Charcoal is a black form of carbon that is produced when organic material is burned with little to no air. It has many uses. It acts as a fuel source because it burns much slower than wood, and because it acts as an absorbent, many have found it to be beneficial for its medicinal qualities. The first recorded use of charcoal occurred in ancient times, as it was known for its ability to absorb. It was used to treat open wounds that carried a foul odor. Later, it was found that it is able to bind to and neutralize, poisons that have been ingested. Others use for charcoal include the following:
- Gastrointestinal problems: Because of the absorbency of charcoal, it can bind to toxins that may cause diarrhea, thus lessening the amount of time you must suffer with it.
- Wounds: A poultice of charcoal that is placed over a wound helps to draw out the infection, thus decreasing the amount of time it takes for an injury to heal.
- Kidney health: Charcoal can absorb the toxins that result from the breakdown of urea, which is a by-product of protein digestion.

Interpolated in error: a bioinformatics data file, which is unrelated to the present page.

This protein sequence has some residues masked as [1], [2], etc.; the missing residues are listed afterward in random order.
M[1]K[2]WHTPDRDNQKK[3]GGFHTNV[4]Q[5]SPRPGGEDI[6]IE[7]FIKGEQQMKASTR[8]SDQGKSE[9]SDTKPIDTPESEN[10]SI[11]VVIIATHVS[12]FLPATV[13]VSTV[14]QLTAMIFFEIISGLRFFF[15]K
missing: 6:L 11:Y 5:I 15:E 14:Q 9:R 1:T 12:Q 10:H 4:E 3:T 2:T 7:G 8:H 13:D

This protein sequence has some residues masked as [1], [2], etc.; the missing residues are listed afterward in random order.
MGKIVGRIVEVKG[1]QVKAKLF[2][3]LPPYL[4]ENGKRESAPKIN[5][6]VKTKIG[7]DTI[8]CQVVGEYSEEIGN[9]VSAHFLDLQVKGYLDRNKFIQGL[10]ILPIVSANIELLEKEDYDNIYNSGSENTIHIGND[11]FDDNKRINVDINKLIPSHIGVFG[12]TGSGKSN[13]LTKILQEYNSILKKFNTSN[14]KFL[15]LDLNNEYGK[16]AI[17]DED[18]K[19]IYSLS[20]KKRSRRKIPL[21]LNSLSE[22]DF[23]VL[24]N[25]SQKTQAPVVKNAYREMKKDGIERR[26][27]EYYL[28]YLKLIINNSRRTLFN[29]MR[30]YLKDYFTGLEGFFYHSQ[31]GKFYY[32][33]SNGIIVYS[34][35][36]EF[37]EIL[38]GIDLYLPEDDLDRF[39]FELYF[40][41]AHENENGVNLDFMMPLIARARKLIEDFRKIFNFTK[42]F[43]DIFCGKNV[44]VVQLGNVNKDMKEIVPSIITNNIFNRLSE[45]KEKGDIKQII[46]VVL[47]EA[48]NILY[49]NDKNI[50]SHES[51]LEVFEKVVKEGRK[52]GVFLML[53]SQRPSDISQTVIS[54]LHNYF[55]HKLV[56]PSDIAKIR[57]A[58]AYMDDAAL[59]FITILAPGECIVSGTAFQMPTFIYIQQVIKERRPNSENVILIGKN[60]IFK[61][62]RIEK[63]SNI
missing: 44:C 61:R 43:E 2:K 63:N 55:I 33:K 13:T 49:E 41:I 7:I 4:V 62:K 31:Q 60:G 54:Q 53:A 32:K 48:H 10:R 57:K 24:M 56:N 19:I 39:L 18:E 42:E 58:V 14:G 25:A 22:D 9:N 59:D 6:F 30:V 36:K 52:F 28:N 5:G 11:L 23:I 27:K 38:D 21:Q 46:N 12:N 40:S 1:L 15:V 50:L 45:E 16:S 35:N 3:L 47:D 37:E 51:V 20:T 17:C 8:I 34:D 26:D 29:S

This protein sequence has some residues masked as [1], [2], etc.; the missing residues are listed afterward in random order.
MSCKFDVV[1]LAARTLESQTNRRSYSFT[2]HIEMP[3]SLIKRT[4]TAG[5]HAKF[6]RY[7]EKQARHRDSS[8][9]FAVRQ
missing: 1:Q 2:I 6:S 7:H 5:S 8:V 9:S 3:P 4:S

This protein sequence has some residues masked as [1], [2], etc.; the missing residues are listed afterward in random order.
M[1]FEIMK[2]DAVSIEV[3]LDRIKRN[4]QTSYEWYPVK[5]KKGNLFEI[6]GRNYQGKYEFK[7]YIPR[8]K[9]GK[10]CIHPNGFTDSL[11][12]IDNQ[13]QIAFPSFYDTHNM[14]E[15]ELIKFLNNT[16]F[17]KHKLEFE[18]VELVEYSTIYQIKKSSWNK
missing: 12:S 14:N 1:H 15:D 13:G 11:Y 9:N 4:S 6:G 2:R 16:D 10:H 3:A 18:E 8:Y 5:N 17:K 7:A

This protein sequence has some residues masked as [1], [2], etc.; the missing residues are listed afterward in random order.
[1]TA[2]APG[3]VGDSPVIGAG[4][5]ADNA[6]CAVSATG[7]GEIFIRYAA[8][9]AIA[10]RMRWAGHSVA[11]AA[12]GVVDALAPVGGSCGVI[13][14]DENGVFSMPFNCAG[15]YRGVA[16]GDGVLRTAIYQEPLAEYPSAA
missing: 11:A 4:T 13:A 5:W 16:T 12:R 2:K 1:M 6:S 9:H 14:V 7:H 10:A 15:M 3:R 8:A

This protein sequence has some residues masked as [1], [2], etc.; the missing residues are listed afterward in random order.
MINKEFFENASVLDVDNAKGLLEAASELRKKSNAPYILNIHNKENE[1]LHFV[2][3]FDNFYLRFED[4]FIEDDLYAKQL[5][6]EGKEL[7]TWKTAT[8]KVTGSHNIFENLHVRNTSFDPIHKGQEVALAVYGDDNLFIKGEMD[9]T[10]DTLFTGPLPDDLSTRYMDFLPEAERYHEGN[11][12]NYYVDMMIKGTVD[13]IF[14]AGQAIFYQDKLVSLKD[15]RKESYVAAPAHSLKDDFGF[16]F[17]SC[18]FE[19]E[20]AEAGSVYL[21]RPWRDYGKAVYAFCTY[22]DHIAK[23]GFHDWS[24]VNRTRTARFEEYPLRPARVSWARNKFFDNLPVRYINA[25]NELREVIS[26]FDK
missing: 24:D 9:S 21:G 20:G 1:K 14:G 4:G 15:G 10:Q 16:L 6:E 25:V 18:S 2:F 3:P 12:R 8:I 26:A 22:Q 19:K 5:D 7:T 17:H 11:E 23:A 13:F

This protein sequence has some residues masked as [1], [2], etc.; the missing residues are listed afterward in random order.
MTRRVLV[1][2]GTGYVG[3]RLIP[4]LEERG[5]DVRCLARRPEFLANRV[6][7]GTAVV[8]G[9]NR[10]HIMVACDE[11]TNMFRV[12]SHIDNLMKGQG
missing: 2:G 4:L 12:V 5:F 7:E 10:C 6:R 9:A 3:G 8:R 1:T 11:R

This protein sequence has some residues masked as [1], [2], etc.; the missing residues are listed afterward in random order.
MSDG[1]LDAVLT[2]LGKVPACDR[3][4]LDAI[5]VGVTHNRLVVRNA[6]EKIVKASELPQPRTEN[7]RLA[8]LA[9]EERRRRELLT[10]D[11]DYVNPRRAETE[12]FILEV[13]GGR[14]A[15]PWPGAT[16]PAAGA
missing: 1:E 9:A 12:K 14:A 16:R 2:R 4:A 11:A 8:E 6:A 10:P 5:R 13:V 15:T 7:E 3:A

- Gout: Urea is the main culprit for those who suffer from gout. Because charcoal absorbs the toxins of urea, it decreases the frequency of this ailment.
- Poisonous stings: Charcoal was found in most homes before the industrialized age. Most people were farmers who worked and cultivated the land, which predisposed some to all types of bites and stings, and with doctors being hard to find, Charcoal was used to absorb and neutralize the poisonous effects. Of course, nowadays, if you are bitten by something poisonous, please dial 911
- Ingested poison: Charcoal is beneficial in neutralizing the effects of toxins that are ingested orally, and it is known for decreasing the impact of a hangover.
While most of us do not plan for sickness or accidents, it is good to know that there are natural remedies available to us for those minor mishaps that occur from time to time.